The oldest Evangelical Church to be found in Budapest is situated at Deak tér. This is a so-called room church as it doesn’t have towers.
It was built in 1799-1808 according to classicist rules, following the plans of Mihály Pollack. At first the building served as a storage hall for soldier clothing, and was finally consecrated in 1911. It doesn’t have a tower, so it is not supposed to have a bell either. However, at the turn of the 21st century the church was given a set of bells operated by computer, which plays a tune several times a day. Numerous surrounding institutions belong to the church: an evangelical grammar school, an office of ministry, ministry apartments, a bookshop, a museum and a kindergarten.
Matthias Church, also known as the Coronation Church of Buda Castle, is a monumental church situated in the first district, at Saint Trinity Square (Szentháromság tér) in the Buda castle area.
It is the best-known religious building in the city together with St. Stephen’s Basilica. It is a veritable gem of the capital city with its beautifuls lace- stone towers and the high bell-tower, with the Maria-gate as well as the gorgeous interior. The time of its foundation is not certain: some say it was establéished by Saint Stephen, the founder of the Hungarian state and Church in 1015, others believe it was built after the Mongol regime between 1255-1269. It was built into a Gothic church, and King Matthias, whose name the church bears, also continued building it in Gothic style. It was turned into a mosque during the Turkish reign. It was then in the hands of the Jesuits during the XVII-XVIII. centuries when it was reconstructed in Baroque style. The final shape was reached in the XIXth century after a huge-scale restoration of its state both inside and outside. The damages caused by the Second World War and then a bomb outrage in 1999 are still being healed.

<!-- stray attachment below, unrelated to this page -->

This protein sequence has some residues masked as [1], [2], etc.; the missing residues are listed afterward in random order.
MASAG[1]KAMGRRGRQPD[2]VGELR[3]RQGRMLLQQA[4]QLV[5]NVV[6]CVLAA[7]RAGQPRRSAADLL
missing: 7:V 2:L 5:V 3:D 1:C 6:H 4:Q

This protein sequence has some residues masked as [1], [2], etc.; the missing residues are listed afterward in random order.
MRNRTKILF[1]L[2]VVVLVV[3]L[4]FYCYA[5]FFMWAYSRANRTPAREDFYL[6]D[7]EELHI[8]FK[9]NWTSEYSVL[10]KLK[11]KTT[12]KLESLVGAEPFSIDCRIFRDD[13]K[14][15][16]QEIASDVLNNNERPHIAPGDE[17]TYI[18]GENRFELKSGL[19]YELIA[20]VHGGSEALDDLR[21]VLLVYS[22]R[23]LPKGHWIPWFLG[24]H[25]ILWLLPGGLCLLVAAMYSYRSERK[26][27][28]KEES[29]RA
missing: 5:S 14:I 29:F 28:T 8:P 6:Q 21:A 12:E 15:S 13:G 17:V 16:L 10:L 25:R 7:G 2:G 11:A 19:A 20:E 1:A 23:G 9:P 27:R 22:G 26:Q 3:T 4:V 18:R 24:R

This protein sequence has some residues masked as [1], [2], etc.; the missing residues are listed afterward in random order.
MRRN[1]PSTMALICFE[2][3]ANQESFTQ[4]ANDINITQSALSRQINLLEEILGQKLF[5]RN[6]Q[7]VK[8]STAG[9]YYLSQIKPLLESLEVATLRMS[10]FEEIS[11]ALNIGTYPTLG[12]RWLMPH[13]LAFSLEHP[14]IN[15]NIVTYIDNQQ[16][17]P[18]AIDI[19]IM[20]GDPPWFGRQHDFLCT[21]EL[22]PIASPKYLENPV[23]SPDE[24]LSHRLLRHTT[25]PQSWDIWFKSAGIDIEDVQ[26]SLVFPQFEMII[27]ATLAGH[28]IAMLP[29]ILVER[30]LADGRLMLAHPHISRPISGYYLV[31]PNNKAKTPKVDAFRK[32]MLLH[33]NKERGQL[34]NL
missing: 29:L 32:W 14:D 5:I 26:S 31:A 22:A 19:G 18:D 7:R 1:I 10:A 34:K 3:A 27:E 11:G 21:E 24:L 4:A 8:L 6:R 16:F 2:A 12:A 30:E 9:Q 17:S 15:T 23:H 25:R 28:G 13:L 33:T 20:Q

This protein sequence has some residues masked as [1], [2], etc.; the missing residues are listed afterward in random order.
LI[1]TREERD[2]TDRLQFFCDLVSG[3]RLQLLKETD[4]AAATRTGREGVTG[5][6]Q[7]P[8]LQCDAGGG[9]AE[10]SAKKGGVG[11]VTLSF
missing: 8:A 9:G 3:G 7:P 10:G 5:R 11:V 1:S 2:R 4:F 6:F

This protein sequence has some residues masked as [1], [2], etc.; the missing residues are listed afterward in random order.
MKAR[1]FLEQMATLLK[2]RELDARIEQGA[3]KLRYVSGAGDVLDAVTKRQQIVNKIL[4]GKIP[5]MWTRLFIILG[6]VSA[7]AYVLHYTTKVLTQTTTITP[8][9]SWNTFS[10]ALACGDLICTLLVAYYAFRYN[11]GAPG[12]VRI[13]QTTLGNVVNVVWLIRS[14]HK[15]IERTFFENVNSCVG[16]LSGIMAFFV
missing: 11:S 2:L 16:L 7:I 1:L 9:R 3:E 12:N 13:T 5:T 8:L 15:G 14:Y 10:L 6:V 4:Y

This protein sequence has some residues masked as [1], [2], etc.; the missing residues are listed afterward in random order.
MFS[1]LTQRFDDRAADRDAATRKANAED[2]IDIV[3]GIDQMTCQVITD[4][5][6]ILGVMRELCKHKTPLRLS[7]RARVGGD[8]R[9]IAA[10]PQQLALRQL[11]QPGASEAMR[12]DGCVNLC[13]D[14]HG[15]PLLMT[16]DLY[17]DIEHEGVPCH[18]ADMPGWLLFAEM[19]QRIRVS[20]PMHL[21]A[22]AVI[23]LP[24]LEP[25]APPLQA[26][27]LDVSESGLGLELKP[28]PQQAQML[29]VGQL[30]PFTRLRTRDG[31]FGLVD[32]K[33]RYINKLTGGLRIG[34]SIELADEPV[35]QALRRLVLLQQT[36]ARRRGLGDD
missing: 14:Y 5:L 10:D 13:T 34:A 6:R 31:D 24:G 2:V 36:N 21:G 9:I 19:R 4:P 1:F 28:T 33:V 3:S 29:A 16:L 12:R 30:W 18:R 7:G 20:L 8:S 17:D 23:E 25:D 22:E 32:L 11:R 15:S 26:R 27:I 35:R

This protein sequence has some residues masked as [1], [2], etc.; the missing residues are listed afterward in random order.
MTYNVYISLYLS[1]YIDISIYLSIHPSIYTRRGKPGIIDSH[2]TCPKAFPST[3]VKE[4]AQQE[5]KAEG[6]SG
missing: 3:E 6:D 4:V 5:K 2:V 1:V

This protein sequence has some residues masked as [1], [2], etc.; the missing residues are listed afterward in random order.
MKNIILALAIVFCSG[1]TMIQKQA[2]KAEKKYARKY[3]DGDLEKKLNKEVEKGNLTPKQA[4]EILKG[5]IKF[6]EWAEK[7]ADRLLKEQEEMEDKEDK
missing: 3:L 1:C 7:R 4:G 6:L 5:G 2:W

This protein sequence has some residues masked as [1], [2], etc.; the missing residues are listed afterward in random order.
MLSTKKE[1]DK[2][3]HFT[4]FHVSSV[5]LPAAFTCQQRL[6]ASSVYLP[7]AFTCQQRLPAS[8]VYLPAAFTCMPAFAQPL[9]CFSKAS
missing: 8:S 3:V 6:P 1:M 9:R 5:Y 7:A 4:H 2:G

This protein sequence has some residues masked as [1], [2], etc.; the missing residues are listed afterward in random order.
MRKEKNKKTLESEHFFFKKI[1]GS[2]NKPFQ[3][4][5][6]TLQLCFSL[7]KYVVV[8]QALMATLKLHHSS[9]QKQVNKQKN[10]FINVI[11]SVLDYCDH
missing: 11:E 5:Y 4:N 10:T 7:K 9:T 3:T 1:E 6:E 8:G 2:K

The biggest and perhaps most beautiful synagogue in Europe is to be found in Dohány Street in district VI of Budapest.
The building is not just enormous but it is magnificent together with the adjacent courtyard, built in Romantic style in 1854-59. The construction works were led by Frigyes Feszl, based on the plans made by Ludwig Förster. This is a 3-nave hall church with over 3000 seats. Although it was built in accordance with Romantic style rules, it also represents a strong influence of Byzantian architecture: raw bricks, ceramic decorations and domes. The synagogue had a most sad role in history: Its territory with the adjacent blocks of flats was designated as the Ghetto of Pest during World War II, when thousands of people died here. This is why there had to be a cemetery next to the church, in contrast with Jewish traditions. Next to the garden stands the Holocaust memorial park with a metal willow tree designed by Imre Varga (a major Hungarian sculptor), commemoration the victims of Holocaust. One can engrave the name of their deceased relatives on its leaves. The synagogue plays an active role in the cultural life of the capital city too: it often houses classical concerts and cultural festivals.
St Stephen’s Basilica, built in Hellenistic and neo-Renaissant style, is to be found downtown, in the fifth district, surrounded by quiet little streets.
Surprisingly, the architectural structure is not that of a basilica, and its delineation has the shape of the Greek cross. The basilica is extremely rich in works of art, such as works by Bertalan Székely or Károly Lotz. It has five bells, of which even the smallest one weighs 500 kilograms! People started gathering money for its building already in the 1810’s, while construction works began in 1851 only and finished in 1905. Works were headed by József Hild, Miklós Ybl and József Kauser. From its consecration, the church has been the main stage for the Saint Stephen cult, and the Sacred Right arm has been kept here since 1971. Every year on August 20, the Sacred Right arm procession takes place here, when this relic is carried around.